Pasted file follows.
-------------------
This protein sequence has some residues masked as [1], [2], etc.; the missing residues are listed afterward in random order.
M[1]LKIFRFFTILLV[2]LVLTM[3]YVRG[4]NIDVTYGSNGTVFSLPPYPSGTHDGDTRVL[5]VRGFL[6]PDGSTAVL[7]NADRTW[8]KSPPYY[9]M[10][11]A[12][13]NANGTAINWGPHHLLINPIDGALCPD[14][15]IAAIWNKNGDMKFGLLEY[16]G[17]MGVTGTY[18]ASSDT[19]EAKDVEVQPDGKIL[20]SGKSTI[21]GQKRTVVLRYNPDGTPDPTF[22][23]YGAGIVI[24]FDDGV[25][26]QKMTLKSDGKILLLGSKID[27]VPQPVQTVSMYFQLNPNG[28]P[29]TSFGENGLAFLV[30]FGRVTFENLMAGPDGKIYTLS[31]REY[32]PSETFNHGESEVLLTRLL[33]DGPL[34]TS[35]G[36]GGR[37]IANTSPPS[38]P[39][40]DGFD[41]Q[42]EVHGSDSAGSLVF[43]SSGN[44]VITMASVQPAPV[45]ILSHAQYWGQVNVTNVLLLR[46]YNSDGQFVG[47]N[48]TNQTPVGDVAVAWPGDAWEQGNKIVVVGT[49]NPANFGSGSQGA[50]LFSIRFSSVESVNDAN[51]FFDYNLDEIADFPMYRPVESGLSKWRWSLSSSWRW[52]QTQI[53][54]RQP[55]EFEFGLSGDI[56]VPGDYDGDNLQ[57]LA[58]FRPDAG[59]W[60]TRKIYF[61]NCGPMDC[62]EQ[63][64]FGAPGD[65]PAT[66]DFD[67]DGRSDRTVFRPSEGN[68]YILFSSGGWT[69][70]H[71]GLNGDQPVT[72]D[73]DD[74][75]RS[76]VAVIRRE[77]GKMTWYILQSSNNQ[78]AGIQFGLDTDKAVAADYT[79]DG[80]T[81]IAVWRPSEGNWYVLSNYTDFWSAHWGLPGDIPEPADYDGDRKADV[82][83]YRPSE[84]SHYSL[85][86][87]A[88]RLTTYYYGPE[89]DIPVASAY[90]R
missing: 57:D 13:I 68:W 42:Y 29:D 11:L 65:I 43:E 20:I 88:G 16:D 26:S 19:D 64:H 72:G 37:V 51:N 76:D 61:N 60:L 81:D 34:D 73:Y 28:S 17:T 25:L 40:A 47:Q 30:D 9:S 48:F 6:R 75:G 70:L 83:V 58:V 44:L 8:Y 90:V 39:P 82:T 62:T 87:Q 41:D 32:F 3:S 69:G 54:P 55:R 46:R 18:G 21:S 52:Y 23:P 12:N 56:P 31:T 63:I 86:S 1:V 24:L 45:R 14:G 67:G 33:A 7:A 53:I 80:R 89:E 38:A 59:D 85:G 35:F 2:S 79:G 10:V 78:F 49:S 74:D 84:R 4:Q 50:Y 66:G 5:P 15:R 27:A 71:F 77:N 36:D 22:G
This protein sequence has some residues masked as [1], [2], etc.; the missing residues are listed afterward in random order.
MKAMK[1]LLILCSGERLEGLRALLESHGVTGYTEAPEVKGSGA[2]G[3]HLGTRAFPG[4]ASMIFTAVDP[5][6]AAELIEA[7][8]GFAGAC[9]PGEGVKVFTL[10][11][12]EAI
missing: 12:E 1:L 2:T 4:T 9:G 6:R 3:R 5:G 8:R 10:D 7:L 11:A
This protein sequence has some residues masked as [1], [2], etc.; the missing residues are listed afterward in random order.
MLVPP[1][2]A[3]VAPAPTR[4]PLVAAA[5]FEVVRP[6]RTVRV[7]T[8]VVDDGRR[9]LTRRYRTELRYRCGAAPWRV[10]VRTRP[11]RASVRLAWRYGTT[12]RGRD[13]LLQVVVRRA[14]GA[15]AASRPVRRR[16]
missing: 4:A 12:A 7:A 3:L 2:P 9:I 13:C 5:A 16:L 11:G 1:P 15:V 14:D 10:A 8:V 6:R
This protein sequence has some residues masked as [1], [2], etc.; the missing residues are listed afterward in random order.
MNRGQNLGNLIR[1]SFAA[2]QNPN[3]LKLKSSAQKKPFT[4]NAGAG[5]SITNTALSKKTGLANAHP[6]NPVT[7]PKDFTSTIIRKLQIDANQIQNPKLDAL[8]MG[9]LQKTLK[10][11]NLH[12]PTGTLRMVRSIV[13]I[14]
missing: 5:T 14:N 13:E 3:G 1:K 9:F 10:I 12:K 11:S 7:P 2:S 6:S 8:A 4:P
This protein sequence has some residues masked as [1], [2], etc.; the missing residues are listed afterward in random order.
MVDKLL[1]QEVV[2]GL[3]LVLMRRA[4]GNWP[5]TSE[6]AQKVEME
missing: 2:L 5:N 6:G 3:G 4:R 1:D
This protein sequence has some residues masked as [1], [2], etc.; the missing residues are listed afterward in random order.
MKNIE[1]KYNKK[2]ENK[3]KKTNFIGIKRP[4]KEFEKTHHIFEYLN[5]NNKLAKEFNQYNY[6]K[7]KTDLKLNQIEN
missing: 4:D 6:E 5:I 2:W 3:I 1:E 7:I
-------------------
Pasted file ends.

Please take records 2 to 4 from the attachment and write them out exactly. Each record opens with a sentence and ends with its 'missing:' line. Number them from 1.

This protein sequence has some residues masked as [1], [2], etc.; the missing residues are listed afterward in random order.
MKAMK[1]LLILCSGERLEGLRALLESHGVTGYTEAPEVKGSGA[2]G[3]HLGTRAFPG[4]ASMIFTAVDP[5][6]AAELIEA[7][8]GFAGAC[9]PGEGVKVFTL[10][11][12]EAI
missing: 12:E 1:L 2:T 4:T 9:G 6:R 3:R 5:G 8:R 10:D 7:L 11:A
This protein sequence has some residues masked as [1], [2], etc.; the missing residues are listed afterward in random order.
MLVPP[1][2]A[3]VAPAPTR[4]PLVAAA[5]FEVVRP[6]RTVRV[7]T[8]VVDDGRR[9]LTRRYRTELRYRCGAAPWRV[10]VRTRP[11]RASVRLAWRYGTT[12]RGRD[13]LLQVVVRRA[14]GA[15]AASRPVRRR[16]
missing: 4:A 12:A 7:A 3:L 2:P 9:I 13:C 5:A 16:L 11:G 1:P 15:V 14:D 10:A 8:V 6:R
This protein sequence has some residues masked as [1], [2], etc.; the missing residues are listed afterward in random order.
MNRGQNLGNLIR[1]SFAA[2]QNPN[3]LKLKSSAQKKPFT[4]NAGAG[5]SITNTALSKKTGLANAHP[6]NPVT[7]PKDFTSTIIRKLQIDANQIQNPKLDAL[8]MG[9]LQKTLK[10][11]NLH[12]PTGTLRMVRSIV[13]I[14]
missing: 5:T 14:N 13:E 3:G 1:K 9:F 10:I 12:K 11:S 7:P 2:S 6:S 8:A 4:P